Search Images Maps Play YouTube News Gmail Drive More »
Sign in
Screen reader users: click this link for accessible mode. Accessible mode has the same essential features but works better with your reader.

Patents

  1. Advanced Patent Search
Publication numberUS3878185 A
Publication typeGrant
Publication dateApr 15, 1975
Filing dateApr 28, 1971
Priority dateApr 28, 1970
Also published asCA983419A1, DE2120930A1, DE2120930B2, DE2120930C3
Publication numberUS 3878185 A, US 3878185A, US-A-3878185, US3878185 A, US3878185A
InventorsSawao Murao, Shuzo Satoi, Noriaki Kuwana, Masayuki Fukumura, Tamio Kawamura
Original AssigneeSawao Murao, Shuzo Satoi, Noriaki Kuwana, Masayuki Fukumura, Tamio Kawamura
Export CitationBiBTeX, EndNote, RefMan
External Links: USPTO, USPTO Assignment, Espacenet
Pepsin inhibitors and preparation thereof
US 3878185 A
Abstract
New substances named "substance S-PI" and "substance Me S-PI" are concerned which are effective as pepsin inhibitor, the latter substance being methyl ester of the former. The substance S-PI is prepared by fermentation of a new strain of microorganism which has been isolated from soil by the present inventors and named the Streptomyces naniwaensis (EF 44-201), whereas the substance Me S-PI is prepared by methyl esterifying the former substance. A specimen of the Streptomyces naniwaensis (EF 44-201) has been deposited to the American Type Culture Collection under the assinged Number ATCC 21689.
Images(1)
Previous page
Next page
Claims  available in
Description  (OCR text may contain errors)

United States Patent [1 1 Murao et a1.

[4 1 Apr. 15, 1975 [54] PEPSIN INHIBITORS AND PREPARATION THEREOF [76] lnventors: Sawao Murao, 8-12, 2-cho,

Horiagemidori-cho, Osaka; Shuzo Satoi, 1 1-5, ichome, Sumiyoshi- Kamokgahara cho, Kobe; Noriaki Kuwana, 74, Higashiohizumi-cho, Tokyo; Masayuki Fukumura, 2447-1 Hiratsuka Hirarsukushi, Hiratsuka; Tamio Kawamura, 12-8, 5 chome, Koishikawa, Tokyo, all of Japan [22] Filed: Apr. 28, 1971 [21] Appl. No.: 138,083

[30] Foreign Application Priority Data Apr. 28, 1970 Japan 45-35900 [52] US. Cl. 260/1125; 195/29; 424/177 [51] Int. Cl..... C07c 103/52; C07g 7/00; C08h 1/00 [58] Field of Search 195/80 R; 260/1125 [56] References Cited UNITED STATES PATENTS 6/1973 Umezawa et al 195/80 R 10/1974 Umezawa et a1. 260/1125 3,840,516 10/1974 Umezawa et al. 260/1 12.5

OTHER PUBLICATIONS Umezawa et al., J. of Antibiotics, 23, 259 (1970). Morishima et al., J. of Antibiotics, 23, 263 (1970).

L. Fieser and M. Fieser, Reagents for Organic Synthesis, Wiley and Sons, NY. (1967), pp. 192-193.

Primary Examiner-Lewis Gotts Assistant ExaminerRegina1d J. Suyat Attorney, Agent, or FirmCooper, Dunham, Clark, Griffin & Moran [57] ABSTRACT 2 Claims, 1 Drawing Figure PATENTEDAPRI'SIBTS 3.878.185

FIG. I I00 4000' 3000' 2000 f '16'00' I400 I200 I000 P '680 FIG. 2

4000' 3000' 2000 6 'l8'00' I400 I200 I000 F A OA /AK/ KUWA/VA TAM/0 KAWAMUAA INVENTORS 1 2 PEPSIN INHIBITORS AND PREPARATION The first object of the present invention is to provide THEREOF new pepsin inhibitors, namely, the substance S-Pl and the substance Me S-Pl which have no undesirable side- This invention relates to the new pepsin inhibitors effect such as that presented by the known sulfuric acid hereinafter called "substance S-Pl" and substance Me 5 esters of polysaccharide. S-Pl, the methyl ester of the former, and a process for the preparation thereof. These substances are characterized by their enhanced inhibiting effect against enzymatic activity of acid protease and in particular pepsin.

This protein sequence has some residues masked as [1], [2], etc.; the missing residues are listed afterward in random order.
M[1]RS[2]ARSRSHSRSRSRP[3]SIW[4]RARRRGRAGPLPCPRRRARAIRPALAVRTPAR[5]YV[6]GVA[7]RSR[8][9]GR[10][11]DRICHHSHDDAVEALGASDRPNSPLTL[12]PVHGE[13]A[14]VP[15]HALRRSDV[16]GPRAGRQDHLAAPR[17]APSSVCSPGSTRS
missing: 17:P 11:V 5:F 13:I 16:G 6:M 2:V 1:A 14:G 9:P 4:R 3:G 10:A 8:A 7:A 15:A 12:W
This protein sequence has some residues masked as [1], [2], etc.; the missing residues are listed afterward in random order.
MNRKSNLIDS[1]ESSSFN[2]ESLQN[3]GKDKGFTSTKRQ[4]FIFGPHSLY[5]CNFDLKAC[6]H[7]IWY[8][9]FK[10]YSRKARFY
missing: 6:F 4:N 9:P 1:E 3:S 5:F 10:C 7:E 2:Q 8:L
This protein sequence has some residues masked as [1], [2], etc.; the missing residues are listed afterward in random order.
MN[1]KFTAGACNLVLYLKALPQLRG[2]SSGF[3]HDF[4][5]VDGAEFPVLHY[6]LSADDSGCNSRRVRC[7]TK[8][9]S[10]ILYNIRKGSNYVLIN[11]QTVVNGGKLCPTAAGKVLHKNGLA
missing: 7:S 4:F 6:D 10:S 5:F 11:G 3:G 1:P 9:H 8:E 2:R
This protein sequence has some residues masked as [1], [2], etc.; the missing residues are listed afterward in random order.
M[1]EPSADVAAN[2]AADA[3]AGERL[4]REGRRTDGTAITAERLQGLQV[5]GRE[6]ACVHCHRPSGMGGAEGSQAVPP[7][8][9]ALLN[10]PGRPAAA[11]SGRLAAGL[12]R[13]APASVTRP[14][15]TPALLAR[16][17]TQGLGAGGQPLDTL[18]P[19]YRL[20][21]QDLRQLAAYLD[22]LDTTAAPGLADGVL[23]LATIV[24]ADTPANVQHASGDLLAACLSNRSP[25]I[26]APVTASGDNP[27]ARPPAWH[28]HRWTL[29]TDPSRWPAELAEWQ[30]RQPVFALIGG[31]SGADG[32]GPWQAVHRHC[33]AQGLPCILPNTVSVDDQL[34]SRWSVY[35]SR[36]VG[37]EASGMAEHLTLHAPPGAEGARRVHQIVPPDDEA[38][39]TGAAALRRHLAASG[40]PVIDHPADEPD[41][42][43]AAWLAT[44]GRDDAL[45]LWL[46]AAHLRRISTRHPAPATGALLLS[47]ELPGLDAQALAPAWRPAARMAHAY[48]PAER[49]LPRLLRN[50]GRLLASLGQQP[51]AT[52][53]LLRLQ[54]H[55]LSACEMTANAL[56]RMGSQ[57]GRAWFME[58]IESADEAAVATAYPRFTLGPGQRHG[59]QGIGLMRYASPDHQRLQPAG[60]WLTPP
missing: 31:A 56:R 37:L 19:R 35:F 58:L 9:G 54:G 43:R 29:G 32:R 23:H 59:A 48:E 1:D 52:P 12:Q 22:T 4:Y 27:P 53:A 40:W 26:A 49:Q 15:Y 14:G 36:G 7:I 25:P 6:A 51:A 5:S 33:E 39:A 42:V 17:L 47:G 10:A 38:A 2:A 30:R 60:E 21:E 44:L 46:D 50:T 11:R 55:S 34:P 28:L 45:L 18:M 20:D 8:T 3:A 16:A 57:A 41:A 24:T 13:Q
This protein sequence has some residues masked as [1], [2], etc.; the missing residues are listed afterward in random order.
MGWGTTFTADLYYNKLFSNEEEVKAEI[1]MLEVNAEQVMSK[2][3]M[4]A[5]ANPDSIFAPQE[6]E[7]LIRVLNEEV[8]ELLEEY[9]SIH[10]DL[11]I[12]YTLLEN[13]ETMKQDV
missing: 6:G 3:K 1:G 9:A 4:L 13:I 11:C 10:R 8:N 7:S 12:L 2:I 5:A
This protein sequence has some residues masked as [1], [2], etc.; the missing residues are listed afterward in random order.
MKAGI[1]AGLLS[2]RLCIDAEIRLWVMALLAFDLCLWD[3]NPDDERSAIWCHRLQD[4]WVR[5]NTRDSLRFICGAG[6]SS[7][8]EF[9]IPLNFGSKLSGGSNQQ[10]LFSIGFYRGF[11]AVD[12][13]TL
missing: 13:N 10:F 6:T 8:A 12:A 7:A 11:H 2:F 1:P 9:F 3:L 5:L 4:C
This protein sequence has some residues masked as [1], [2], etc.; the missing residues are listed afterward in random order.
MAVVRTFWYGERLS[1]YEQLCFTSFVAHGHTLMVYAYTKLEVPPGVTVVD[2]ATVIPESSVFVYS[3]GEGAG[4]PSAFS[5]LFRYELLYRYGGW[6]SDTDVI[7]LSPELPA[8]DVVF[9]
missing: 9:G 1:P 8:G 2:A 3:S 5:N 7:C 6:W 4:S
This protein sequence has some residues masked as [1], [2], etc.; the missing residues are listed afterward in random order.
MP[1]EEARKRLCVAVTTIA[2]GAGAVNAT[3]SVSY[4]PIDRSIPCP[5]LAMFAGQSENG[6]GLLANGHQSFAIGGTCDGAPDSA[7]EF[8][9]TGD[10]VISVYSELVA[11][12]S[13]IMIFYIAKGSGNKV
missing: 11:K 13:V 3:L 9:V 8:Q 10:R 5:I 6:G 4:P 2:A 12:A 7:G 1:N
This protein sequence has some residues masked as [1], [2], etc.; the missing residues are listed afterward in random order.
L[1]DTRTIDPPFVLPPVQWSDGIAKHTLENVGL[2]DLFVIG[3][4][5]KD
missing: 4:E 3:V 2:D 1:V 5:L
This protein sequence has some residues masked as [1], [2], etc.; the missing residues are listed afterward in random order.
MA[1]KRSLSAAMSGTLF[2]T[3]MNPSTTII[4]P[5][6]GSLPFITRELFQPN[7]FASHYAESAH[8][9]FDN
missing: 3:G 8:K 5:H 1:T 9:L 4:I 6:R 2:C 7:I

The substance 8-H and the substance Me S-Pl ac- 10 The third object ofthe present invention is to provide cording to the present invention are represented by the a process for the production of the substance Me S-Pl The second object of the present invention is to provide a process for the production of the said substance S-Pl by fermentation of a new Actimomycetes.

formula by chemical treatment of the substance S-Pl.

CH CH CH CH 3 3 CH CH CH CH CH 3 3 3 3 I I OH CH CH CH CH l l OH l 9 CH CONH-CH-CO-NH-CH-CO-NH-CH-CH-CH -CO-NH-CH-CO-NH-CH-CH-CH -COOR wherein R is hydrogen or methyl. and hen R i y As the result of extensive search over wide range of gen. the ormula represents hc SubSta C S-PI. microorganisms, we have succeeded in finding out a whereas hen R s methyl. he formula represents the strain belonging to the genus Streptomyces which is casubstance Me S-Pl. pable of producing a new pepsin inhibitor as a metabo- According to the present invention, the substance lite of said strain. The present invention indeed relys S-Pl is obtained by fermenting thc Streptomyces naniwupon the discovery and utilization of said microorganaensis (EF 44-201) in a suitable nutrient medium and ism for the production of said new pepsin inhibitor,

'pecially acid protease is formed as a metabolite of mi- 45 recovering the said substance as a metabolite from the namely, the substance S-Pl.

fermentation broth. The other substance, that is, the Surprisingly we have found that the substance substance MC the w hand obwmcfj by exhibits a remarkable activity as pepsin inhibitor, its further treatment of the 531d substance pepsin inhibitory activity amounting to approximate l0 methyluting flgc thousand times of that presented by the known sulfuric It was ell known that Substances having Inhibitory acid esters of polysaccharide. The substance S-Pl is an effect against enzymatic action of trypsin and microbial ongopeptide having the chemical composition Prom"lSCS are Widely distributed in natural Sourcessented by the aforementioned formula, which is quite Such as beans Cereals, P cgg'whiteblood and 40 different from that of the known sulfuric acid esters of the like P- y P g 128 and 213 polysaccharide, and is free from undesirable side-effect (1960), reported by P. D. Boyer et 21].). such as prevention of blood-coagulation.